I would face close to 30 kids per class on that first day. I figured that I’d meet them at the door and try to say something personal to as many of them as I could. The administrators of the schools want you to stand at your door to make sure the kids in the hall are behaving. No, it would be better for me to set up the future conditions in my classroom on that first day at the door.

So I would stand in the doorway those first few days and say silly things. If the kid had a tan I’d say something such as “Well, at least we don’t have to go swimming and have fun anymore now that school has begun.” Or “I’ll bet you can’t wait to do a lot of homework.”

To kids who swaggered and looked tough, I might say, “Okay, you are in charge of protecting the nerds. They need someone like you or they are dead from… ” and I’d wave my hand at the students rushing through the halls to their classes. I think most students, like most adults, think other people are idiots. I’d play on that with the tougher kids.

I’ll admit that what I had to say was never all that clever. I just wanted a word with the kid; that’s all, just a lightning-fast personal word, one-to-one.

In class I could build a one-on-one relationship even if I hadn’t gotten to the kid at the doorway. If some student said something really stupid, I would look at another kid in the class and do a quick eye-roll that only he or she could see. We made a connection at that moment. Then I would tease the kid who said the stupid thing— never nasty, just in fun. A little humor and a quick one-to-one with an individual student during class could go a long way in establishing a personal relationship and a classroom tone.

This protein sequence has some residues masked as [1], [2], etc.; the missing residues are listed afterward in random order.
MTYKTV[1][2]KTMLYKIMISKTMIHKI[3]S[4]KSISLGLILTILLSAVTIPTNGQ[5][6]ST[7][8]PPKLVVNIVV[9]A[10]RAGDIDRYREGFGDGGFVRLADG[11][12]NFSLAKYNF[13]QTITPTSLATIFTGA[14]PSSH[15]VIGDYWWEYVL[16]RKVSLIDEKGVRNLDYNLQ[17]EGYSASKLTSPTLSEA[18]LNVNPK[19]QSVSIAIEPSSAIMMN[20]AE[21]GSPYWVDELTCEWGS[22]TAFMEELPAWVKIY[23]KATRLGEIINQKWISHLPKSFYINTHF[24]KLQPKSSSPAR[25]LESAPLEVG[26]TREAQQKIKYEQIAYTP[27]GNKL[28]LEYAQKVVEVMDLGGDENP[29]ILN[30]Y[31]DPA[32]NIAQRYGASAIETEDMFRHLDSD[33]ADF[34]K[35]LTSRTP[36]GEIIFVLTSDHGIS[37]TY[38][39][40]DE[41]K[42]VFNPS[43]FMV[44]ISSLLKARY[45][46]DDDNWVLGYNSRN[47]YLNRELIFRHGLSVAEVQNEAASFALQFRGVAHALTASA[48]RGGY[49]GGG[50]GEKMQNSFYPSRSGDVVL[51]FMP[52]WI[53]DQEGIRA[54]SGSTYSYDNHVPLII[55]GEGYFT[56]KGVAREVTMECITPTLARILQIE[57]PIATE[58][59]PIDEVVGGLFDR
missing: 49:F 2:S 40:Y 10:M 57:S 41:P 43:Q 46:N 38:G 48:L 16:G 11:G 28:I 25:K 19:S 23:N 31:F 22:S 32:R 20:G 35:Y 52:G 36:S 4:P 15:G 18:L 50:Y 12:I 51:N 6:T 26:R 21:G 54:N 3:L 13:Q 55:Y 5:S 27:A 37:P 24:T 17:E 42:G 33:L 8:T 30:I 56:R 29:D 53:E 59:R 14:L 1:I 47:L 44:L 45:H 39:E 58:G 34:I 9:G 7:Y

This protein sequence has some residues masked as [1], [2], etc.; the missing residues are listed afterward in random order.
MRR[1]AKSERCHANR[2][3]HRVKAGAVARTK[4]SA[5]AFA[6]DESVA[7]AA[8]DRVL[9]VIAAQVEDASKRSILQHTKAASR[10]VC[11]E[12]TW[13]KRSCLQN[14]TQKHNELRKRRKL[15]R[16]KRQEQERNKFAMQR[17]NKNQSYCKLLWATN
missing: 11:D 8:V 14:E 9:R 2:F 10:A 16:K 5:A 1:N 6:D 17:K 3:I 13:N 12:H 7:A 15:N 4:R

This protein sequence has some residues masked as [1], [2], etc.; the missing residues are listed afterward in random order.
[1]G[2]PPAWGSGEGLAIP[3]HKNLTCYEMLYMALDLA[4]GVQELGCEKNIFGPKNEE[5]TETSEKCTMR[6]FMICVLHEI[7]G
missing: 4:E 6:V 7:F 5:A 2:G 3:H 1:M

I also knew never to do the same lines or actions over and over. That could get boring.

Okay, that was one idea to employ, a truly personal relationship.

The Humor Trip

Some teachers don’t have much of a sense of humor in their classrooms. If a student got off a good line at your expense, how should you react? Get angry that a kid would dare say something funny about you, the paragon of education? No. For God’s sake, just laugh. What the hell? I enjoyed teasing my students, so why can’t they tease me? There were only a few times when I really wanted to kill the kid who said something mean to me, but I never let the #$%^&* know that.

Or come back with a funny remark of your own. But never nasty, “Timmy, your mother is a smelly ape!” That achieves nothing.

Okay, so have a sense of humor. Don’t take yourself too seriously. Enjoy what you are doing. If you like what you are doing, the kids should like it too. I called that emotional transference.

Classes didn’t have to be dry, dull and deadly. I would do the literature I liked, that I enjoyed, that I could get excited about when I taught it. I would teach writing the way I wanted to teach it.

So this was the plan I put into effect the very first day of my career. Did it work? I think so. In 33 years I never had to throw a student out of my class; or write a disciplinary referral on anyone. I never had to yell at a kid. Don’t get me wrong; there were times when I wanted to walk down the aisle and belt a kid in the nose. No teaching day is perfect even for the best teachers. That is something all teachers know. That’s why most days you see the teachers dragging their asses out of the school building.

Liking My Students

Did I like all of my students? Just about. I did have a few that I couldn’t stand and a couple I can honestly say I hated.

People might think it is wrong for me to say I had a couple of students I hated but I did. Why lie? Out of the approximately 6,000 kids I taught, I think hating two of them is pretty good. Some will say the word hate is too strong a word. If it is then feel free to change it to a word that means hate but doesn’t sound like hate. I’ll have a section about these two creeps in the future. You might hate them too.

And one seemingly weird thing, which will probably sound totally idiotic to many of you, but I remember from my little sister and my cousins when they were toddlers that they liked to have the same books read to them over and over; that they liked to eat the same food night after night. I remember an uncle who shaved his beard and his daughter cried as if he had died because she had never seen him clean shaven.